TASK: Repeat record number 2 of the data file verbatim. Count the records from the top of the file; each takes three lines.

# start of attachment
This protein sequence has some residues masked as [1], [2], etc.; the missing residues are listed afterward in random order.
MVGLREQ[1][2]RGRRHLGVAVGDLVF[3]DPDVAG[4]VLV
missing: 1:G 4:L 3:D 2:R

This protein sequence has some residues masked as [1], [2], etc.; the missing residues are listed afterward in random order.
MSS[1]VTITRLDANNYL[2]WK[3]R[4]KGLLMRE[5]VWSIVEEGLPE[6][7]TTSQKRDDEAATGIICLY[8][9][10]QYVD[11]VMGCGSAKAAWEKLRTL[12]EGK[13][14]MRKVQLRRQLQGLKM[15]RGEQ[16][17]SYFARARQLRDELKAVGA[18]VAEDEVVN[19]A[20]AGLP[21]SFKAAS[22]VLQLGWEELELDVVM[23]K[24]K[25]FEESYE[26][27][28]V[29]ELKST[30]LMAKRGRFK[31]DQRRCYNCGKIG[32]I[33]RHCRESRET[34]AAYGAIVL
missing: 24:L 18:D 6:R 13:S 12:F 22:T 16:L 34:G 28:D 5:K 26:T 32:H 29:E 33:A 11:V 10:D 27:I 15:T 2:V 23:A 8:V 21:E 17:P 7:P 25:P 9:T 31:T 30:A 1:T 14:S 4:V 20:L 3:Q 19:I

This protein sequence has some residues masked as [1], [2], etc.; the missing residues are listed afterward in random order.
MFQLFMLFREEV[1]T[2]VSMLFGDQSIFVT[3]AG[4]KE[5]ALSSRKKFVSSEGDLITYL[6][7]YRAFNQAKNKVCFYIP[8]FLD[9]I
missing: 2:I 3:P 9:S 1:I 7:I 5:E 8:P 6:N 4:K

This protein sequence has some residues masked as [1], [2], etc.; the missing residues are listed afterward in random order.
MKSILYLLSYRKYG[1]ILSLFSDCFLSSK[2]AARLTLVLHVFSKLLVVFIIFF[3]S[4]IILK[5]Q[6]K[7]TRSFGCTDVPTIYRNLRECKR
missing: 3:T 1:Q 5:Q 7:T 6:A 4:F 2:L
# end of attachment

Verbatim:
This protein sequence has some residues masked as [1], [2], etc.; the missing residues are listed afterward in random order.
MSS[1]VTITRLDANNYL[2]WK[3]R[4]KGLLMRE[5]VWSIVEEGLPE[6][7]TTSQKRDDEAATGIICLY[8][9][10]QYVD[11]VMGCGSAKAAWEKLRTL[12]EGK[13][14]MRKVQLRRQLQGLKM[15]RGEQ[16][17]SYFARARQLRDELKAVGA[18]VAEDEVVN[19]A[20]AGLP[21]SFKAAS[22]VLQLGWEELELDVVM[23]K[24]K[25]FEESYE[26][27][28]V[29]ELKST[30]LMAKRGRFK[31]DQRRCYNCGKIG[32]I[33]RHCRESRET[34]AAYGAIVL
missing: 24:L 18:D 6:R 13:S 12:F 22:T 16:L 34:G 28:D 5:K 26:T 32:H 29:E 33:A 11:V 10:D 27:I 15:T 2:V 23:A 8:V 21:E 17:P 7:P 25:P 9:T 31:T 30:A 1:T 14:S 4:V 20:L 3:Q 19:I